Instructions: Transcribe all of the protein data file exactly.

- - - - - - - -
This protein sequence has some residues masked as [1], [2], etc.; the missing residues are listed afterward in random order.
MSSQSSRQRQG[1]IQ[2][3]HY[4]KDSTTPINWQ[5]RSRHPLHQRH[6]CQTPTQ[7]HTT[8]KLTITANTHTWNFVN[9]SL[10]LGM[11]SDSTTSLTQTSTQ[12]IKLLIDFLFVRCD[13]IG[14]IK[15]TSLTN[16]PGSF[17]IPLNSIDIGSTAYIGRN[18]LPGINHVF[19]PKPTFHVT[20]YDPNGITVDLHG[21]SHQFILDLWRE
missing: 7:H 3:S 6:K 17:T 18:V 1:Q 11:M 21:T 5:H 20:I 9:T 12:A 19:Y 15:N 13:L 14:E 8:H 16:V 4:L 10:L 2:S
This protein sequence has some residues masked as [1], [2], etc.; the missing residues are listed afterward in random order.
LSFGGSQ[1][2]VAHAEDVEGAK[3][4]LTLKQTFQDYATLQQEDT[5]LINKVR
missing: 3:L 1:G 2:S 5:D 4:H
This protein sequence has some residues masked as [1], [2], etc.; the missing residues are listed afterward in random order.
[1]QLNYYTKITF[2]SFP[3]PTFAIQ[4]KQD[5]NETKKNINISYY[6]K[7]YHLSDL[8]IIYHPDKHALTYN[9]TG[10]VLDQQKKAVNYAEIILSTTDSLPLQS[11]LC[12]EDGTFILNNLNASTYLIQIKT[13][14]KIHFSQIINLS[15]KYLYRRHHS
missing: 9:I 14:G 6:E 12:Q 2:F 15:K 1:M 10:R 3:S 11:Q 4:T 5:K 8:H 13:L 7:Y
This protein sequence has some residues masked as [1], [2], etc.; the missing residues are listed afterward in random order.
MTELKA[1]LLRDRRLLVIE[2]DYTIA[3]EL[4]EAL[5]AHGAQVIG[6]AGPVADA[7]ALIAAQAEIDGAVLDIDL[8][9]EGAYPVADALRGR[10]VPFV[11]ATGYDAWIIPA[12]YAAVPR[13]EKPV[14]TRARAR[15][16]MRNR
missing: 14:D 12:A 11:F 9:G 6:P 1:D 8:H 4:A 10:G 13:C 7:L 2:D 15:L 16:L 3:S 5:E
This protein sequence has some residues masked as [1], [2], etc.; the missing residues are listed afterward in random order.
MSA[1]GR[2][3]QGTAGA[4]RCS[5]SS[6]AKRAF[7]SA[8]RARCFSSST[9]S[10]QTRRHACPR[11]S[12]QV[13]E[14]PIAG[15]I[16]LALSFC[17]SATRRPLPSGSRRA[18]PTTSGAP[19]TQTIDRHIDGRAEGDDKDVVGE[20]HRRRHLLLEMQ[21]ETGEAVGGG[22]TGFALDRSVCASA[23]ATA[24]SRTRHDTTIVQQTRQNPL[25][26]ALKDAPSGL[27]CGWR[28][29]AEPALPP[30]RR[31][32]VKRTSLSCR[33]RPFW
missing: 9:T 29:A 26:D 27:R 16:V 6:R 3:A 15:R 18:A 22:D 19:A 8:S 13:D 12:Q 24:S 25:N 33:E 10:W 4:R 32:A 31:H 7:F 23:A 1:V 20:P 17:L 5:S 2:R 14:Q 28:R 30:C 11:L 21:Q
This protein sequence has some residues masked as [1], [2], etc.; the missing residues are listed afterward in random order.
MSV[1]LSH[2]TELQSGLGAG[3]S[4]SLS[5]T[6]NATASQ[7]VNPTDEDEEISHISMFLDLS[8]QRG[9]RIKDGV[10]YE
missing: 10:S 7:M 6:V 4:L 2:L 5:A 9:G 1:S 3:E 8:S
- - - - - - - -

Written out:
This protein sequence has some residues masked as [1], [2], etc.; the missing residues are listed afterward in random order.
MSSQSSRQRQG[1]IQ[2][3]HY[4]KDSTTPINWQ[5]RSRHPLHQRH[6]CQTPTQ[7]HTT[8]KLTITANTHTWNFVN[9]SL[10]LGM[11]SDSTTSLTQTSTQ[12]IKLLIDFLFVRCD[13]IG[14]IK[15]TSLTN[16]PGSF[17]IPLNSIDIGSTAYIGRN[18]LPGINHVF[19]PKPTFHVT[20]YDPNGITVDLHG[21]SHQFILDLWRE
missing: 7:H 3:S 6:K 17:T 18:V 1:Q 11:M 21:T 5:H 20:I 9:T 12:A 19:Y 15:N 13:L 14:E 8:H 16:V 4:L 10:L 2:S
This protein sequence has some residues masked as [1], [2], etc.; the missing residues are listed afterward in random order.
LSFGGSQ[1][2]VAHAEDVEGAK[3][4]LTLKQTFQDYATLQQEDT[5]LINKVR
missing: 3:L 1:G 2:S 5:D 4:H
This protein sequence has some residues masked as [1], [2], etc.; the missing residues are listed afterward in random order.
[1]QLNYYTKITF[2]SFP[3]PTFAIQ[4]KQD[5]NETKKNINISYY[6]K[7]YHLSDL[8]IIYHPDKHALTYN[9]TG[10]VLDQQKKAVNYAEIILSTTDSLPLQS[11]LC[12]EDGTFILNNLNASTYLIQIKT[13][14]KIHFSQIINLS[15]KYLYRRHHS
missing: 9:I 14:G 6:E 12:Q 2:F 15:K 1:M 10:R 3:S 11:Q 4:T 5:K 8:H 13:L 7:Y
This protein sequence has some residues masked as [1], [2], etc.; the missing residues are listed afterward in random order.
MTELKA[1]LLRDRRLLVIE[2]DYTIA[3]EL[4]EAL[5]AHGAQVIG[6]AGPVADA[7]ALIAAQAEIDGAVLDIDL[8][9]EGAYPVADALRGR[10]VPFV[11]ATGYDAWIIPA[12]YAAVPR[13]EKPV[14]TRARAR[15][16]MRNR
missing: 14:D 12:A 11:F 9:G 6:P 1:D 8:H 4:A 10:G 13:C 7:L 2:D 15:L 16:L 3:S 5:E
This protein sequence has some residues masked as [1], [2], etc.; the missing residues are listed afterward in random order.
MSA[1]GR[2][3]QGTAGA[4]RCS[5]SS[6]AKRAF[7]SA[8]RARCFSSST[9]S[10]QTRRHACPR[11]S[12]QV[13]E[14]PIAG[15]I[16]LALSFC[17]SATRRPLPSGSRRA[18]PTTSGAP[19]TQTIDRHIDGRAEGDDKDVVGE[20]HRRRHLLLEMQ[21]ETGEAVGGG[22]TGFALDRSVCASA[23]ATA[24]SRTRHDTTIVQQTRQNPL[25][26]ALKDAPSGL[27]CGWR[28][29]AEPALPP[30]RR[31][32]VKRTSLSCR[33]RPFW
missing: 9:T 29:A 26:D 27:R 16:V 6:R 3:A 15:R 18:A 22:D 19:A 8:S 13:D 12:Q 24:S 25:N 33:E 10:W 4:R 32:A 31:H 7:F 23:A 1:V 20:P 17:L 5:S 2:R 14:Q 28:R 30:C 11:L 21:Q
This protein sequence has some residues masked as [1], [2], etc.; the missing residues are listed afterward in random order.
MSV[1]LSH[2]TELQSGLGAG[3]S[4]SLS[5]T[6]NATASQ[7]VNPTDEDEEISHISMFLDLS[8]QRG[9]RIKDGV[10]YE
missing: 10:S 7:M 6:V 4:L 2:L 5:A 9:G 1:S 3:E 8:S